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In the documentary barns of susquehanna valley

There is an old "Cold" cellar with a date engraving over the top. The Documentary describes the date being 1729, the first character being an old German "1"

Here is a photo: Old Cold Cellar, with German Date above door.

Ignoring the "H" which was added more recently, the numbers and the "W" are written with great care however I don't recognize the digits.

What does a German "1" from that period look like, and what would the entire 1729 date look like if written in that period?

  • 2
    The closest I could think of it might be a form of t or ð used for Tausend. Never seen that anywhere in germany. My research came up quite fruitless so far, sorry. – πάντα ῥεῖ Jan 6 '18 at 21:14
  • Looks to me like '67 89, maybe restauration dates? – user unknown Jan 7 '18 at 15:26
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Really difficult to read and I can't read a "2" you mentioned with 1729.

I tried with little success to have a closer look at your picture with GIMP. But, I found some samples for "1" in 1799 and 1819 written in a similar notation as one can see in your picture (see added pictures and red markers):

enter image description here

See also:

You may want to use a Google search for pictures with "Hausinschriften".

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The digit "1" probably has the most constant way of writing throughout the centuries - It has always been a more or less vertical line, maybe somewhat bent, maybe with a bit of decoration on the top, but never, to my knowledge with some rounded squiggle at the bottom.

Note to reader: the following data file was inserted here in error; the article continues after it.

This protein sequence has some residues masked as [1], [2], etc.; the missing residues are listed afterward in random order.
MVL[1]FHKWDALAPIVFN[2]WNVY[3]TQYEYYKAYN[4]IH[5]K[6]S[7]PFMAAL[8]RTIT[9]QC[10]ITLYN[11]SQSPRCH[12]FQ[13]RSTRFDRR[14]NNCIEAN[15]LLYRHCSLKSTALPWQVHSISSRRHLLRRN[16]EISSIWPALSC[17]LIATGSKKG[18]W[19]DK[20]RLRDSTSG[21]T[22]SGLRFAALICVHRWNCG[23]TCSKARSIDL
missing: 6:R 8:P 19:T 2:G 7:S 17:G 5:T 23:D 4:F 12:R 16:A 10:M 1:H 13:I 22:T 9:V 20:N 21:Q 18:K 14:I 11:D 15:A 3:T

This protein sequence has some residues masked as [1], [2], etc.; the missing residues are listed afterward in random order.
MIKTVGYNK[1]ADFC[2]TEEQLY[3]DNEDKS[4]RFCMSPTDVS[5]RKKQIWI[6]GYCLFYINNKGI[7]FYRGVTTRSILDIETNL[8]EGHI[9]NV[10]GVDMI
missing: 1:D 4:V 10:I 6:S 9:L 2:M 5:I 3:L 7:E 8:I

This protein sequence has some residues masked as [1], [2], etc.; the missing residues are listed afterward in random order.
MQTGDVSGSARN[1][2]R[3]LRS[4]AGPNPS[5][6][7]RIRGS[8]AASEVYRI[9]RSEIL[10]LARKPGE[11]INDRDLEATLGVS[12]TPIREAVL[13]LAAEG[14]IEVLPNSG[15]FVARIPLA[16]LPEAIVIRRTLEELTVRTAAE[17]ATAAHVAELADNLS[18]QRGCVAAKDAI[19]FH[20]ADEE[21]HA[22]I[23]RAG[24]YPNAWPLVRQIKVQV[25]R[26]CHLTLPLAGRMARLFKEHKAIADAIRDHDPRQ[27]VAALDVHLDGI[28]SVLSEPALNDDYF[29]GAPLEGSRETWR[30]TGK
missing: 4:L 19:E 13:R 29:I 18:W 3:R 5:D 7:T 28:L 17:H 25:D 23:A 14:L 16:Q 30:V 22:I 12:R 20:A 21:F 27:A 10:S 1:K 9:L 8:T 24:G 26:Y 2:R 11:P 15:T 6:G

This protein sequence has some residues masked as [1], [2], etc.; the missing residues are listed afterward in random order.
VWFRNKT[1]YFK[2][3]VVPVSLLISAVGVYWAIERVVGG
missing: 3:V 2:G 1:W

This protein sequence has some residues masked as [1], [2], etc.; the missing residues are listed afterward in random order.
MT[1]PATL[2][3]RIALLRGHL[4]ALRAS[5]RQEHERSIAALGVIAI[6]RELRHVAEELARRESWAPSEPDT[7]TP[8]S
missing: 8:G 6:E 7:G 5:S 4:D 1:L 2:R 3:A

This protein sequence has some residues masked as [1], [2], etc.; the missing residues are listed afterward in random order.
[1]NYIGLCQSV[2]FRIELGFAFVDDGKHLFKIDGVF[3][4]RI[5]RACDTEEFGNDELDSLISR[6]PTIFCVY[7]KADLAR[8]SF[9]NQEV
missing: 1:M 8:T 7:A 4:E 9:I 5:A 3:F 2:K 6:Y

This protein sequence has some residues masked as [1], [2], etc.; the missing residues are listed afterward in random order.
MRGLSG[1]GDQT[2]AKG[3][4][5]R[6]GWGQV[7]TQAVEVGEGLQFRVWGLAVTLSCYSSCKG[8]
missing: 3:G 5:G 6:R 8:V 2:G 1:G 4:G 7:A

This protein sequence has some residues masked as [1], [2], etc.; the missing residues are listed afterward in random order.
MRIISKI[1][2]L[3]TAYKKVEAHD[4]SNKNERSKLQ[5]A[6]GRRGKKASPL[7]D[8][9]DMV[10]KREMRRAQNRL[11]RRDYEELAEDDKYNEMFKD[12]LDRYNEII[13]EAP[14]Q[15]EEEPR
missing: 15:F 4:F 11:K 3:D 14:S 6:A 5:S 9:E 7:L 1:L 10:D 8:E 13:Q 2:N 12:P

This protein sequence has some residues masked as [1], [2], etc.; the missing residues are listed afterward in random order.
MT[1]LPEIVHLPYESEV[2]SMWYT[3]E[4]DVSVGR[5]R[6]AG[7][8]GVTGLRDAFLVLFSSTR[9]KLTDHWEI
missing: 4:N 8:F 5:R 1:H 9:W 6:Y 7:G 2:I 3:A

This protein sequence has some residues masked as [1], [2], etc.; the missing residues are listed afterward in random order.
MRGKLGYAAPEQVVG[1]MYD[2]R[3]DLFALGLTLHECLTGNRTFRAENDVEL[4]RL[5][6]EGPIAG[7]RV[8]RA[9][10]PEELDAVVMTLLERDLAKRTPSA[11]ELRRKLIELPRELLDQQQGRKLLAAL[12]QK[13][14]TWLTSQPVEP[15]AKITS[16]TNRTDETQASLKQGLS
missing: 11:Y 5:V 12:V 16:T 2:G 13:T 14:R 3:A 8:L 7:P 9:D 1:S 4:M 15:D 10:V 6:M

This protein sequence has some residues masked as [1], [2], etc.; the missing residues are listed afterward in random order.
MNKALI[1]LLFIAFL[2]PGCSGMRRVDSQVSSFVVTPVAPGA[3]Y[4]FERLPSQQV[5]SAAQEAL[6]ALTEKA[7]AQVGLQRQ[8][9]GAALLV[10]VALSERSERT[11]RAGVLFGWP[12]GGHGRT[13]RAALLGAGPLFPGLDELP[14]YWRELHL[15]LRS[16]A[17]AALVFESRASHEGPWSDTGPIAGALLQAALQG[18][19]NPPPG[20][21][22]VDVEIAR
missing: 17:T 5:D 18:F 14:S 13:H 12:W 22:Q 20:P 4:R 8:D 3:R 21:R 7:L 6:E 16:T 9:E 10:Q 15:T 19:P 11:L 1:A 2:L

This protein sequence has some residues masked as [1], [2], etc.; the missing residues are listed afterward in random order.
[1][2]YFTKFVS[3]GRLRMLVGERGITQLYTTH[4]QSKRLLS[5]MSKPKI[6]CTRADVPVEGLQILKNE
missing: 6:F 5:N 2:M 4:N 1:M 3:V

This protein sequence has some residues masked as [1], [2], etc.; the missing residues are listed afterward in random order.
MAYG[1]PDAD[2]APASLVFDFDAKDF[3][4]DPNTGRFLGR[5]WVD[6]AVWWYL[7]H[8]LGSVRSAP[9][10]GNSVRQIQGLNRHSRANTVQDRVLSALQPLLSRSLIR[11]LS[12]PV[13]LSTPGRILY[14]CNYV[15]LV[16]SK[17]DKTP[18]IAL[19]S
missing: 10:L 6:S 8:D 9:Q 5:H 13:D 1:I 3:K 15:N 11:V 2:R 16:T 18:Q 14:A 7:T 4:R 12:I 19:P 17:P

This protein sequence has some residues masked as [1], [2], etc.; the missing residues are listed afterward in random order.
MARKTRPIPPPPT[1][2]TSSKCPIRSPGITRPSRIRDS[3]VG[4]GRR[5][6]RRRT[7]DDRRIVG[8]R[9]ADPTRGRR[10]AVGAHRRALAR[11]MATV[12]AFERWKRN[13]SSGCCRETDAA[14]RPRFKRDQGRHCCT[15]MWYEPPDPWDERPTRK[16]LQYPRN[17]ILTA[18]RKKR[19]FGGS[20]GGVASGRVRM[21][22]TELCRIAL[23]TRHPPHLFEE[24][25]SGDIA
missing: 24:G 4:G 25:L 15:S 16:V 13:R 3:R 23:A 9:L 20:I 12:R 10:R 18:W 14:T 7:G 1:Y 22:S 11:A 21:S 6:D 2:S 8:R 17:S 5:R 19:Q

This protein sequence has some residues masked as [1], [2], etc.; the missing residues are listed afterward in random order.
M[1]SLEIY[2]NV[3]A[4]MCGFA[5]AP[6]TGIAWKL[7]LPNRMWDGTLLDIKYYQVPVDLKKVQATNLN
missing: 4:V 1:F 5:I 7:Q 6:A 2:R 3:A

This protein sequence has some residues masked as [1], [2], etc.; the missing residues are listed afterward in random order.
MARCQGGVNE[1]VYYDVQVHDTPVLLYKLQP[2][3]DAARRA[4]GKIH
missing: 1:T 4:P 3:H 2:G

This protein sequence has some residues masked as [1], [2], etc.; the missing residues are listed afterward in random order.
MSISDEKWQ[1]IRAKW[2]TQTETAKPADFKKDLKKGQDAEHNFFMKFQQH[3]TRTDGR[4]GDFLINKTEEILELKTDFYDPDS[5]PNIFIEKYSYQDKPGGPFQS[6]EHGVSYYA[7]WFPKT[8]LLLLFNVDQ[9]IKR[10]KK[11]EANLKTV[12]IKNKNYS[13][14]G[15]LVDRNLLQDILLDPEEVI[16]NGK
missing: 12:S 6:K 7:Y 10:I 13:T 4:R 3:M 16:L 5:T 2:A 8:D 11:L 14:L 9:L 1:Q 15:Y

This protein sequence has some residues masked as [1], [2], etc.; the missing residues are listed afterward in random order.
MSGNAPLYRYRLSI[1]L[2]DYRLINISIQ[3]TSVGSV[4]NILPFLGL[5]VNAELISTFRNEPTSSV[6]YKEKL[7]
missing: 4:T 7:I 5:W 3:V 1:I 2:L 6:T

Nearly all other digits had some sort of (some even extreme) variation over time, the "1" was pretty constant. No, there is no such thing as a "German '1'", at least not to my knowledge.

What happens a lot with medieval year number inscriptions (but, ~1500-1600) is that the "1" is simply omitted - 1729 would look like 729, apparently people left it out "because it was so obvious". What you interpret as a "1" could simply be something entirely different. Considering the habit of bordering the year number with the initials of builder or owner and the fact that the "H" obviously is a later addition, it could simply be the first initial of a name.

In my opinion, it is way more probably that the squiggle at the letter you assume to be a "1 would mean something entirely different, be a later addition, or (unlikely) a mishap of a drunk or dyslexic mason. (Realize that a round form like that is much harder to form in stone with a chisel that a straight "1")

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    "What you interpret as a "1" could simply be something entirely different." TBF: It's not interpretation of the OP, but merely citing old geman form of 1 from the documentary. – πάντα ῥεῖ Jan 7 '18 at 14:45
  • The documentary wasn't specifically focused on the historical aspects, mainly the beauty of the architecture. The correctly marked answer seems accurate, but the symbol could have additional significance than the literal number 1. – LessQuesar Jan 31 '18 at 16:41
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As mentioned in my comment and confirmed by @tofro's answer I couldn't find any evidence that the arabic digit 1 looked anytime different during adoption in the medevial, let alone 18th century("1729"):

enter image description here

(source: https://en.wikipedia.org/wiki/Arabic_numerals)


Taking a closer look at your picture

enter image description here

It might be interpreted as some character like ð inb4 "Tausend", that's a thing I could think of.

Never seen that in ever region I met1 in germany so far though.


1)As the mentioned documentary says these are barnyards in Maryland U.S. can you research some information, which part of germany the original builders came from?
Could well be that's a local tradition I'm not aware of.

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